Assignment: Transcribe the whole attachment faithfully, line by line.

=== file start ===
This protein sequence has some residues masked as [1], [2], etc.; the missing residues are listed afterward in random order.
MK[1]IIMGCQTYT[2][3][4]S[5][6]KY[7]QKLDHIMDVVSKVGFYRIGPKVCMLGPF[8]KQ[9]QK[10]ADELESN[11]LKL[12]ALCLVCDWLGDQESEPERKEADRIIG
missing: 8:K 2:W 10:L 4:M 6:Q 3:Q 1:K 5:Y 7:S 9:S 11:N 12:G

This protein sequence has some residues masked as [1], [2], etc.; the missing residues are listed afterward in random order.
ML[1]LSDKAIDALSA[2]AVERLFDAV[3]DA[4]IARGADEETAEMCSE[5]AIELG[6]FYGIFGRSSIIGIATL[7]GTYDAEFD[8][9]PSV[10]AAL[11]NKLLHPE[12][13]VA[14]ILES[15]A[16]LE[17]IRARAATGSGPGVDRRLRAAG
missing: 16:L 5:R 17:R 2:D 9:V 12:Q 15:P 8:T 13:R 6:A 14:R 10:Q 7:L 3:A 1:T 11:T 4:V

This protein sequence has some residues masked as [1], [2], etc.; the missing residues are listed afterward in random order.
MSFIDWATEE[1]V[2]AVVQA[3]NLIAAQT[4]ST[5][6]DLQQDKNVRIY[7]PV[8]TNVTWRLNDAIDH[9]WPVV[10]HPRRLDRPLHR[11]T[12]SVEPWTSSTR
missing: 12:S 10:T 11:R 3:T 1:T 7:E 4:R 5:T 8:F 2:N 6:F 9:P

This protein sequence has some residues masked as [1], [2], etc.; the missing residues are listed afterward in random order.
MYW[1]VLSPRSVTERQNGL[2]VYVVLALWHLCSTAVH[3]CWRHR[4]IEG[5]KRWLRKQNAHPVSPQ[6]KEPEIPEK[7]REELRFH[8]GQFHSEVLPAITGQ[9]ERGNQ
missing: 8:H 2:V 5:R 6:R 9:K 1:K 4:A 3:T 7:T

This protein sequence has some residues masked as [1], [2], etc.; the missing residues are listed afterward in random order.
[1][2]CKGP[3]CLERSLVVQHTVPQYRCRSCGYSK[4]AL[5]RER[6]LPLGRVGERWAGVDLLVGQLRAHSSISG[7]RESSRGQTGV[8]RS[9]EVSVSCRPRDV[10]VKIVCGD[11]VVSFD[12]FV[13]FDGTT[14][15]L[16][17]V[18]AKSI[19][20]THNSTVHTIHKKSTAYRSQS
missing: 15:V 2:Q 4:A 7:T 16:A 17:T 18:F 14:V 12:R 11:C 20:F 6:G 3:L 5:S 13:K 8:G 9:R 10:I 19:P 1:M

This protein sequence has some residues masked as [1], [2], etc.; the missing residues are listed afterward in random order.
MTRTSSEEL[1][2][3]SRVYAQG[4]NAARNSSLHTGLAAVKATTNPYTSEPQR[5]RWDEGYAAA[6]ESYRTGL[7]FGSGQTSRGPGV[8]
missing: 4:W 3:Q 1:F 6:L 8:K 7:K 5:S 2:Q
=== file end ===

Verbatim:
This protein sequence has some residues masked as [1], [2], etc.; the missing residues are listed afterward in random order.
MK[1]IIMGCQTYT[2][3][4]S[5][6]KY[7]QKLDHIMDVVSKVGFYRIGPKVCMLGPF[8]KQ[9]QK[10]ADELESN[11]LKL[12]ALCLVCDWLGDQESEPERKEADRIIG
missing: 8:K 2:W 10:L 4:M 6:Q 3:Q 1:K 5:Y 7:S 9:S 11:N 12:G

This protein sequence has some residues masked as [1], [2], etc.; the missing residues are listed afterward in random order.
ML[1]LSDKAIDALSA[2]AVERLFDAV[3]DA[4]IARGADEETAEMCSE[5]AIELG[6]FYGIFGRSSIIGIATL[7]GTYDAEFD[8][9]PSV[10]AAL[11]NKLLHPE[12][13]VA[14]ILES[15]A[16]LE[17]IRARAATGSGPGVDRRLRAAG
missing: 16:L 5:R 17:R 2:D 9:V 12:Q 15:P 8:T 13:R 6:A 14:R 10:Q 7:L 3:A 1:T 11:T 4:V

This protein sequence has some residues masked as [1], [2], etc.; the missing residues are listed afterward in random order.
MSFIDWATEE[1]V[2]AVVQA[3]NLIAAQT[4]ST[5][6]DLQQDKNVRIY[7]PV[8]TNVTWRLNDAIDH[9]WPVV[10]HPRRLDRPLHR[11]T[12]SVEPWTSSTR
missing: 12:S 10:T 11:R 3:T 1:T 7:E 4:R 5:T 8:F 2:N 6:F 9:P

This protein sequence has some residues masked as [1], [2], etc.; the missing residues are listed afterward in random order.
MYW[1]VLSPRSVTERQNGL[2]VYVVLALWHLCSTAVH[3]CWRHR[4]IEG[5]KRWLRKQNAHPVSPQ[6]KEPEIPEK[7]REELRFH[8]GQFHSEVLPAITGQ[9]ERGNQ
missing: 8:H 2:V 5:R 6:R 9:K 1:K 4:A 3:T 7:T

This protein sequence has some residues masked as [1], [2], etc.; the missing residues are listed afterward in random order.
[1][2]CKGP[3]CLERSLVVQHTVPQYRCRSCGYSK[4]AL[5]RER[6]LPLGRVGERWAGVDLLVGQLRAHSSISG[7]RESSRGQTGV[8]RS[9]EVSVSCRPRDV[10]VKIVCGD[11]VVSFD[12]FV[13]FDGTT[14][15]L[16][17]V[18]AKSI[19][20]THNSTVHTIHKKSTAYRSQS
missing: 15:V 2:Q 4:A 7:T 16:A 17:T 18:F 14:V 12:R 11:C 20:F 6:G 3:L 5:S 13:K 8:G 9:R 10:I 19:P 1:M

This protein sequence has some residues masked as [1], [2], etc.; the missing residues are listed afterward in random order.
MTRTSSEEL[1][2][3]SRVYAQG[4]NAARNSSLHTGLAAVKATTNPYTSEPQR[5]RWDEGYAAA[6]ESYRTGL[7]FGSGQTSRGPGV[8]
missing: 4:W 3:Q 1:F 6:L 8:K 7:K 5:S 2:Q